Once you have practiced posing on your good side, try incorporating a stand-in animal; think house dog, house cat, or a smaller sibling. Due to bears’ wild nature, they often do not respond to common commands like, “sit”, “stay”, or “lay down” and may be unwilling to participate. Being quick on your feet, nimble with your fingers, and ready with your smile will get you the most social media-worthy results.

#3: Find your subject

Jacob Bean's bear placement in the background may rival Souder's in terms of photo composition. @jacob_bean photo. 

If not summoned by their wildflife trainers in parks such as Yellowstone or Grand Teton National Park, bears can be notoriously hard to find and coax into your shot. Without the help of a professional bear wrangler, like the ones these tourists were unable to locate, you may have to take long walks, also known as hikes, to frequented dens or berry patches. From here, you may want to wait with beef jerky, or some other beef product, to lure in your animal. Once located, attempt to coax your bear into a position that makes him look his largest and scariest. The best and most risky approach involves harassing their cubs.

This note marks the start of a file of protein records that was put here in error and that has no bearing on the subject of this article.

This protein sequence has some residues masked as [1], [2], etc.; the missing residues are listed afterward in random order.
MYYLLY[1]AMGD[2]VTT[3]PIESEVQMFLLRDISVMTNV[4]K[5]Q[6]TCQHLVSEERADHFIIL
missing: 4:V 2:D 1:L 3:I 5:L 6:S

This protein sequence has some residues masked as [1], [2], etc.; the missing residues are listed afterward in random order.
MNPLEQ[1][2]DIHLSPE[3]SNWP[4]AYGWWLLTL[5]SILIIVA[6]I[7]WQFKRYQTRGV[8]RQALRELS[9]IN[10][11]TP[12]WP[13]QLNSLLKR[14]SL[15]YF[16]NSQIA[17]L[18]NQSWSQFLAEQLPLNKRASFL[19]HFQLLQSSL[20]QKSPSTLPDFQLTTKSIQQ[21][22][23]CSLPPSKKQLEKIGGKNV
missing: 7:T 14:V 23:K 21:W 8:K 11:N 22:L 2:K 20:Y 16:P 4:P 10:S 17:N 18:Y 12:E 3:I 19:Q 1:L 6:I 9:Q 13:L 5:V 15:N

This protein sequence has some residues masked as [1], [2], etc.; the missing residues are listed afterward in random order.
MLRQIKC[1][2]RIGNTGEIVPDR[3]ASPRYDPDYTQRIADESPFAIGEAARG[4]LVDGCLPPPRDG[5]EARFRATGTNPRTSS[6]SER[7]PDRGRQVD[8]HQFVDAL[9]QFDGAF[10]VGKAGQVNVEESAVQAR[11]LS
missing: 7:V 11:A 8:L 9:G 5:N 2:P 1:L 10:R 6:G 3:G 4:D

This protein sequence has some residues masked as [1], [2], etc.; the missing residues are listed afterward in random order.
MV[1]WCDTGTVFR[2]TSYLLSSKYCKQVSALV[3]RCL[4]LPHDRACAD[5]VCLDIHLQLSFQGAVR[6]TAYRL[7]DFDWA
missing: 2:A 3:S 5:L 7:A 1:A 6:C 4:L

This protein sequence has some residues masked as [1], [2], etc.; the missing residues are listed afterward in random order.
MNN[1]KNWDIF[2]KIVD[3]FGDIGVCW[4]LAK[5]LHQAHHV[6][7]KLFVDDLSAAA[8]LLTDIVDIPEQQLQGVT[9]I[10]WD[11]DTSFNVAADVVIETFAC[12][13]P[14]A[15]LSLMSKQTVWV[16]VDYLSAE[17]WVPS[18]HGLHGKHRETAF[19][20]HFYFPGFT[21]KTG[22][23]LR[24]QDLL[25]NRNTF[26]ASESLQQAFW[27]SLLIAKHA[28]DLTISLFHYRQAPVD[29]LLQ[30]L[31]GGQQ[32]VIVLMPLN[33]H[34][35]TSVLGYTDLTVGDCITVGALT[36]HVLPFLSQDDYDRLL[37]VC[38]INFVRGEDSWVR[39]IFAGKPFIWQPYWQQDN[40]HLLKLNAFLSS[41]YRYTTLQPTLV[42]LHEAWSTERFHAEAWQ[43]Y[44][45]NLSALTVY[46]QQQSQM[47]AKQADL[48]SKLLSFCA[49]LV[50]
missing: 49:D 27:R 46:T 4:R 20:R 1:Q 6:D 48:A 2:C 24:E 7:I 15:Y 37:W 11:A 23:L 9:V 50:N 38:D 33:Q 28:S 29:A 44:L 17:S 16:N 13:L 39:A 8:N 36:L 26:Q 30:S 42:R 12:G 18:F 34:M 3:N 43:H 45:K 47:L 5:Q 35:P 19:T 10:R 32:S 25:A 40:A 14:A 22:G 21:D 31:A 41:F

#4: #gettheshot

This mean demonstrated the bravery necessary to get an Instagram worthy photo. His facial expression and pointed finger alert us of the otherwise unnoticeable bear in the background. @tomaltmann photo. 

This is the crux of your selfie career. With iPhone in hand, finger positioned, and face tilted to a flattering angle, walk backwards towards your bear. There is no need to turn around to check on his or her location because you should have him/her properly positioned in your screen already. Begin rapidly clicking. The more shots you get, the more options you have to choose from. Rotate between “OMG scared face” to “sun never sets on a badass smirk” to “flattering closed mouth smile” to “quirky thumbs up, it doesn’t matter how dumb I look, this lighting and bear are prime, goofy smile.” Once you have have the shot, briefly scroll through your camera roll while maintaining your close proximity (in case you need to retake one of your expressions) to ensure that you #gottheshot. I’d suggest that you take an entire screens’ worth full of pics to guarantee success.